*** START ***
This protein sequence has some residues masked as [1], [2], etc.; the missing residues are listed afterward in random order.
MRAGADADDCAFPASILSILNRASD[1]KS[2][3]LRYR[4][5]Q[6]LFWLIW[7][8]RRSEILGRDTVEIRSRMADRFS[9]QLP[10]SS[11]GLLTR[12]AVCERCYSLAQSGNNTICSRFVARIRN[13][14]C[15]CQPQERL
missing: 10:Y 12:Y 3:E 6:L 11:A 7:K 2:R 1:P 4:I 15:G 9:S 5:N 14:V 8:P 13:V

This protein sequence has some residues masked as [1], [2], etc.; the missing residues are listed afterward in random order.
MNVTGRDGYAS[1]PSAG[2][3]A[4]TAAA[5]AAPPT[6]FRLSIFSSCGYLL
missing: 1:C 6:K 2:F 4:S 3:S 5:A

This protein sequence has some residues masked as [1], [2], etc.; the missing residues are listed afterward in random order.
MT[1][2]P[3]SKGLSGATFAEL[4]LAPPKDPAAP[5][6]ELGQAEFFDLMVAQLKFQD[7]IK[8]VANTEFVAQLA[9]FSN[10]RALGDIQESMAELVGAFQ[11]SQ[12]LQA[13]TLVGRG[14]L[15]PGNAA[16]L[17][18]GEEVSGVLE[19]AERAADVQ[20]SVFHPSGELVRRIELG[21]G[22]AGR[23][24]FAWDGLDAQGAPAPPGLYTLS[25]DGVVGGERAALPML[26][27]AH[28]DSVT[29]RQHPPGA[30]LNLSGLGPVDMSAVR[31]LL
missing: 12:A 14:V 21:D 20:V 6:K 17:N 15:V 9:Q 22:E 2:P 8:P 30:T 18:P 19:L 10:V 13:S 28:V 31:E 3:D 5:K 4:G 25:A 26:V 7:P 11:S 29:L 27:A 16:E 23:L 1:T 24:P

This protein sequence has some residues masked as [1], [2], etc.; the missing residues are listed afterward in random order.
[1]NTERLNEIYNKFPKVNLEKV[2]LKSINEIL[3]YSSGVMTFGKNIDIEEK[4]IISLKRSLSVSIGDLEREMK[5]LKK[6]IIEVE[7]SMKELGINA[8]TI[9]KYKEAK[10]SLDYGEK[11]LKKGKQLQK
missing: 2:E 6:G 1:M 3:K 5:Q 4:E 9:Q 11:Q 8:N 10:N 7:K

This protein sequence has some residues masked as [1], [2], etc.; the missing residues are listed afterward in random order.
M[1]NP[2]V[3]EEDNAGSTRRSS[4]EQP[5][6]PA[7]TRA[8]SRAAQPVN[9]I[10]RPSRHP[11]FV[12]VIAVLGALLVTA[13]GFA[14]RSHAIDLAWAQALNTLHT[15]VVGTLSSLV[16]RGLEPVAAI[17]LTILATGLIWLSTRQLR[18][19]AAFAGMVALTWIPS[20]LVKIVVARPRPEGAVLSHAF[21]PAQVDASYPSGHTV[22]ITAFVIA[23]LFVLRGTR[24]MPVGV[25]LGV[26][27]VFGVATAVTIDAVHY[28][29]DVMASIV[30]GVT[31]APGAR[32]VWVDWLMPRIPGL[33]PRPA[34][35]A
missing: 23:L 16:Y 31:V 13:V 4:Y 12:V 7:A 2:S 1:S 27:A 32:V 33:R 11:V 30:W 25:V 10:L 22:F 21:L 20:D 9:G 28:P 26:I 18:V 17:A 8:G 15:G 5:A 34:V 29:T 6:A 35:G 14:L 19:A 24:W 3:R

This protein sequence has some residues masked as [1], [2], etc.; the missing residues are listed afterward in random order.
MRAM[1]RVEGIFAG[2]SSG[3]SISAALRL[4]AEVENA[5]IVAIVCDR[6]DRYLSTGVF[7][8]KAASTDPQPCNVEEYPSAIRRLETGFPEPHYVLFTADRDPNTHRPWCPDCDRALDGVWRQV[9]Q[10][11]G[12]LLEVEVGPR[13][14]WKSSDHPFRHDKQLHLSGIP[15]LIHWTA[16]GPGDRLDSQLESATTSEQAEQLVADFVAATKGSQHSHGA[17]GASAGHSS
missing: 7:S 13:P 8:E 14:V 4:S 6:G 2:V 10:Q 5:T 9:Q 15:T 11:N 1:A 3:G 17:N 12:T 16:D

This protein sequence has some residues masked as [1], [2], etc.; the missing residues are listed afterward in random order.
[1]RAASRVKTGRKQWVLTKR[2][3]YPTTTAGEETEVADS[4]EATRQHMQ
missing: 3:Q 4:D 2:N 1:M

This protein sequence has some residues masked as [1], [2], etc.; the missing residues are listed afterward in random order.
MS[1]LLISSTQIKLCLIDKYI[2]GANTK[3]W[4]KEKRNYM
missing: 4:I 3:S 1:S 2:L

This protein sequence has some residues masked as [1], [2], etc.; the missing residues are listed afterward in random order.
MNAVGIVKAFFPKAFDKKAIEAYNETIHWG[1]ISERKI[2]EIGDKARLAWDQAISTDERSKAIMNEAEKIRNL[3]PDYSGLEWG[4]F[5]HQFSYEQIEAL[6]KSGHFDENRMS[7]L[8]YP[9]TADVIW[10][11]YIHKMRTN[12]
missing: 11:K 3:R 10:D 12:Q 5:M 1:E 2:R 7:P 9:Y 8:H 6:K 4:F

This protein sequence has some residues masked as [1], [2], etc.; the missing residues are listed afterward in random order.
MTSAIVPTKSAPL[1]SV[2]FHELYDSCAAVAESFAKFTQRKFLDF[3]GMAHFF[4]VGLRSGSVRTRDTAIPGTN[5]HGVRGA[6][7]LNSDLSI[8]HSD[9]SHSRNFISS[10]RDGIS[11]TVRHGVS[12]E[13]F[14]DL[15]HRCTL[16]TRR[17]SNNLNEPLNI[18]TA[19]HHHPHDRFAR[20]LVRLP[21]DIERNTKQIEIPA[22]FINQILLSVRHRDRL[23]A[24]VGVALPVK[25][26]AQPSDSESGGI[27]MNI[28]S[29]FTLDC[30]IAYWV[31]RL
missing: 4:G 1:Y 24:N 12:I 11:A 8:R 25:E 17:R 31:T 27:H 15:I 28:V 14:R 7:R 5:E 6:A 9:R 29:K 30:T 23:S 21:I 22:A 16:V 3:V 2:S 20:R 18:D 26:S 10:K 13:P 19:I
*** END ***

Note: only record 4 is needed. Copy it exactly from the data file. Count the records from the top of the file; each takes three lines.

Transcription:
This protein sequence has some residues masked as [1], [2], etc.; the missing residues are listed afterward in random order.
[1]NTERLNEIYNKFPKVNLEKV[2]LKSINEIL[3]YSSGVMTFGKNIDIEEK[4]IISLKRSLSVSIGDLEREMK[5]LKK[6]IIEVE[7]SMKELGINA[8]TI[9]KYKEAK[10]SLDYGEK[11]LKKGKQLQK
missing: 2:E 6:G 1:M 3:K 5:Q 4:E 9:Q 11:Q 8:N 10:N 7:K